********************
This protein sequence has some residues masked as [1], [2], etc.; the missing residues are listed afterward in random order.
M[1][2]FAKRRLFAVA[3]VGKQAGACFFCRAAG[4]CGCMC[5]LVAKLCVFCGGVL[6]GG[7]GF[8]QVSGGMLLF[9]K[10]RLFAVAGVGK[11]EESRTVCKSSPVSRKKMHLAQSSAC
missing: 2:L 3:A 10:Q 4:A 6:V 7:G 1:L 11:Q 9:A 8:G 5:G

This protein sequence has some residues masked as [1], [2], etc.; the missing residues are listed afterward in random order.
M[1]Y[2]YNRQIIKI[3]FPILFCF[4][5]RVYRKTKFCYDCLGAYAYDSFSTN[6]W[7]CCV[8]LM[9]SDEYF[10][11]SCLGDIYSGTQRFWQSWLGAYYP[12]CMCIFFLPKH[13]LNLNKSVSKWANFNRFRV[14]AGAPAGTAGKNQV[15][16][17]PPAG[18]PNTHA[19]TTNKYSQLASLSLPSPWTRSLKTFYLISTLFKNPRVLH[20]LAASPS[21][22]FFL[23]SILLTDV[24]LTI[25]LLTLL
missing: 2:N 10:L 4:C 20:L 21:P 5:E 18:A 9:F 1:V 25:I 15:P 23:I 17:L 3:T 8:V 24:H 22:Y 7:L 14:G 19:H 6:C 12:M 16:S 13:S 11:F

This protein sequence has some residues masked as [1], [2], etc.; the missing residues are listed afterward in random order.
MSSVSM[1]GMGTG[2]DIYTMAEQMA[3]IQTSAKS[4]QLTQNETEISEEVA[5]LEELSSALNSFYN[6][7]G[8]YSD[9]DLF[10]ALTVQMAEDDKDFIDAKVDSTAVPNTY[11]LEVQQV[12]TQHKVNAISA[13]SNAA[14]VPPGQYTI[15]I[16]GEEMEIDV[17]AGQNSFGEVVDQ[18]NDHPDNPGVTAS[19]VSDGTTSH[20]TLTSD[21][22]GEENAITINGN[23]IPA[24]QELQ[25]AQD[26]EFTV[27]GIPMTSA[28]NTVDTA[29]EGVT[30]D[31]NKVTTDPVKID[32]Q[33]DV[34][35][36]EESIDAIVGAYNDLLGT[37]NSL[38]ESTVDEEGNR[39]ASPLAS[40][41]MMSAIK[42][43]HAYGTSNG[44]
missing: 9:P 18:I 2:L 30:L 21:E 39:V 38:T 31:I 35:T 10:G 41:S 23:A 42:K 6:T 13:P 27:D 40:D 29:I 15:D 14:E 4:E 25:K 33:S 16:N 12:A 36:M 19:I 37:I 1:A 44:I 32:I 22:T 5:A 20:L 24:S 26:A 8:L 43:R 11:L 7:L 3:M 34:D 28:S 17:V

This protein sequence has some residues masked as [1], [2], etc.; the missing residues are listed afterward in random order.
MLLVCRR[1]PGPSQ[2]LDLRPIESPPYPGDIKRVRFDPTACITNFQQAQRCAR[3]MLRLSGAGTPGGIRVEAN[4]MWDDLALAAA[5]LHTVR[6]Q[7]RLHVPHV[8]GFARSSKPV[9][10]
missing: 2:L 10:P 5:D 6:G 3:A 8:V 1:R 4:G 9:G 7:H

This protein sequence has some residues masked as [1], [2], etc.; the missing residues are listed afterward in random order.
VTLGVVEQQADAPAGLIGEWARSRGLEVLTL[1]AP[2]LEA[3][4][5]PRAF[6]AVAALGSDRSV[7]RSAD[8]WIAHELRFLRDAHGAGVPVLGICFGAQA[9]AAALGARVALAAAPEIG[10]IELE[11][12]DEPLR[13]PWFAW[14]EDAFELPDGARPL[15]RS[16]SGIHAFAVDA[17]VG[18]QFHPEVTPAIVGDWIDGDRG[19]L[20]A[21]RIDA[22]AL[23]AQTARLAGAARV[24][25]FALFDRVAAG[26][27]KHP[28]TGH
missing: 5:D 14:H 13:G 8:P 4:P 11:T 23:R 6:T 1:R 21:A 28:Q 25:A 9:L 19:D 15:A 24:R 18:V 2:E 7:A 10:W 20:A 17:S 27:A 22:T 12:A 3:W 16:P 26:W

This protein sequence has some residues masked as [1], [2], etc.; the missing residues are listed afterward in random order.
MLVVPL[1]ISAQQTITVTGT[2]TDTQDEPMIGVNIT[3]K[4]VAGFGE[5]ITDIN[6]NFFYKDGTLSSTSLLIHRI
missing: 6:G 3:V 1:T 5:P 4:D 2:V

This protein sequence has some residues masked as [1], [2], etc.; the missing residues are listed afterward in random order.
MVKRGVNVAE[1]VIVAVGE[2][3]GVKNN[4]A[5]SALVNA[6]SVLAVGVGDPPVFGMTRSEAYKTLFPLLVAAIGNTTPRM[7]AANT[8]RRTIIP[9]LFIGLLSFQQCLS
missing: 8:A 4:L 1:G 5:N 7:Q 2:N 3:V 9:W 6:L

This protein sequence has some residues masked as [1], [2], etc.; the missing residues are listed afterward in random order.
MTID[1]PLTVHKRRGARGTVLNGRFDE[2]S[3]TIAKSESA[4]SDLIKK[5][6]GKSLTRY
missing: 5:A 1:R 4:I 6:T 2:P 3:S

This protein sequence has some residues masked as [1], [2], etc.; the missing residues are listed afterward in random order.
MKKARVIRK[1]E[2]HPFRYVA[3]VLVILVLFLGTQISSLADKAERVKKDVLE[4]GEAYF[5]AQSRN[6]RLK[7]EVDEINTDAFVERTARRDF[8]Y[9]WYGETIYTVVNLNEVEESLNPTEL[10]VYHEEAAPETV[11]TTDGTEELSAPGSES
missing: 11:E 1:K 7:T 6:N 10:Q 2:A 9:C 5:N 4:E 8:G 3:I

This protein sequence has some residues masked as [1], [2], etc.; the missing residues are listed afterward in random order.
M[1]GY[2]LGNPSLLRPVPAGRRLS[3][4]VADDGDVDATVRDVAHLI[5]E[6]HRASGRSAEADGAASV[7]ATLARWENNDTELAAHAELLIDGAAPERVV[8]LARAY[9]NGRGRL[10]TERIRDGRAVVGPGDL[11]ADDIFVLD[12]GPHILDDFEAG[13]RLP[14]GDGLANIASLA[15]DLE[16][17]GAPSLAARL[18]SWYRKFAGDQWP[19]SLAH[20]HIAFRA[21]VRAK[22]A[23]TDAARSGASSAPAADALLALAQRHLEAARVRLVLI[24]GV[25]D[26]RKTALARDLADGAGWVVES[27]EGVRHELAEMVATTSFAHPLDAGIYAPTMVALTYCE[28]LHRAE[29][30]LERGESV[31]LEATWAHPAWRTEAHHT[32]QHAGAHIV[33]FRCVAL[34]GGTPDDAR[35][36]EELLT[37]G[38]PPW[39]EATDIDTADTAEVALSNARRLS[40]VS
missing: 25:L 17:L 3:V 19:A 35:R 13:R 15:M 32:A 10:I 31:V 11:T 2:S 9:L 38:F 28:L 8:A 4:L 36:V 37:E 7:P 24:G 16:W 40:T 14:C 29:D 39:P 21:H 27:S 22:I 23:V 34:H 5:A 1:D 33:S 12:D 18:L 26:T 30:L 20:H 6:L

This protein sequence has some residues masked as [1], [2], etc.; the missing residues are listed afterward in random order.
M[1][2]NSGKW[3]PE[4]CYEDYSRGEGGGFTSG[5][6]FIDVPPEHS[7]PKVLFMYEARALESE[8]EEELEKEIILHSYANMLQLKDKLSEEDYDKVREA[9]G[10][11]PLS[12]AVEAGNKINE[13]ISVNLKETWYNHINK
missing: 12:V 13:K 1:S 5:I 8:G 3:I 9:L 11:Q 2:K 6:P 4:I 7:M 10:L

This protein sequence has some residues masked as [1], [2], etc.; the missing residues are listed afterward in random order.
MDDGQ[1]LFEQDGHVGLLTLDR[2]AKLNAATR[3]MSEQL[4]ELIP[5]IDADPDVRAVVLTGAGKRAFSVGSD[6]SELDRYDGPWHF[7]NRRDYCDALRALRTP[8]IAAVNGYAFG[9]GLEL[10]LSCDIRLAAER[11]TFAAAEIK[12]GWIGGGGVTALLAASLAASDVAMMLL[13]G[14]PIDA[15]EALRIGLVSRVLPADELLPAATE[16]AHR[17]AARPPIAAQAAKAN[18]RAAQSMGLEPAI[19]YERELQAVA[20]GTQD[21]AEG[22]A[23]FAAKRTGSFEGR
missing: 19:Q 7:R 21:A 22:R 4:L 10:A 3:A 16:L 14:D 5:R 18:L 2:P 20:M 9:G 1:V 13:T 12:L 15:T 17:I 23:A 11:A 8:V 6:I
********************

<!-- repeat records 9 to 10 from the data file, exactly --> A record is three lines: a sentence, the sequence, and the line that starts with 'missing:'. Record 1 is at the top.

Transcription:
This protein sequence has some residues masked as [1], [2], etc.; the missing residues are listed afterward in random order.
MKKARVIRK[1]E[2]HPFRYVA[3]VLVILVLFLGTQISSLADKAERVKKDVLE[4]GEAYF[5]AQSRN[6]RLK[7]EVDEINTDAFVERTARRDF[8]Y[9]WYGETIYTVVNLNEVEESLNPTEL[10]VYHEEAAPETV[11]TTDGTEELSAPGSES
missing: 11:E 1:K 7:T 6:N 10:Q 2:A 9:C 5:N 4:E 8:G 3:I

This protein sequence has some residues masked as [1], [2], etc.; the missing residues are listed afterward in random order.
M[1]GY[2]LGNPSLLRPVPAGRRLS[3][4]VADDGDVDATVRDVAHLI[5]E[6]HRASGRSAEADGAASV[7]ATLARWENNDTELAAHAELLIDGAAPERVV[8]LARAY[9]NGRGRL[10]TERIRDGRAVVGPGDL[11]ADDIFVLD[12]GPHILDDFEAG[13]RLP[14]GDGLANIASLA[15]DLE[16][17]GAPSLAARL[18]SWYRKFAGDQWP[19]SLAH[20]HIAFRA[21]VRAK[22]A[23]TDAARSGASSAPAADALLALAQRHLEAARVRLVLI[24]GV[25]D[26]RKTALARDLADGAGWVVES[27]EGVRHELAEMVATTSFAHPLDAGIYAPTMVALTYCE[28]LHRAE[29][30]LERGESV[31]LEATWAHPAWRTEAHHT[32]QHAGAHIV[33]FRCVAL[34]GGTPDDAR[35][36]EELLT[37]G[38]PPW[39]EATDIDTADTAEVALSNARRLS[40]VS
missing: 25:L 17:L 3:V 19:A 35:R 13:R 15:M 32:A 10:I 31:V 11:T 2:S 9:L 38:F 28:L 8:A 4:L 36:V 37:E 7:P 24:G 16:W 40:T 14:C 29:D 39:P 21:H 27:S 22:I 23:V 34:H 5:A 1:D 33:S 12:D 18:L 26:T 30:L 20:H 6:L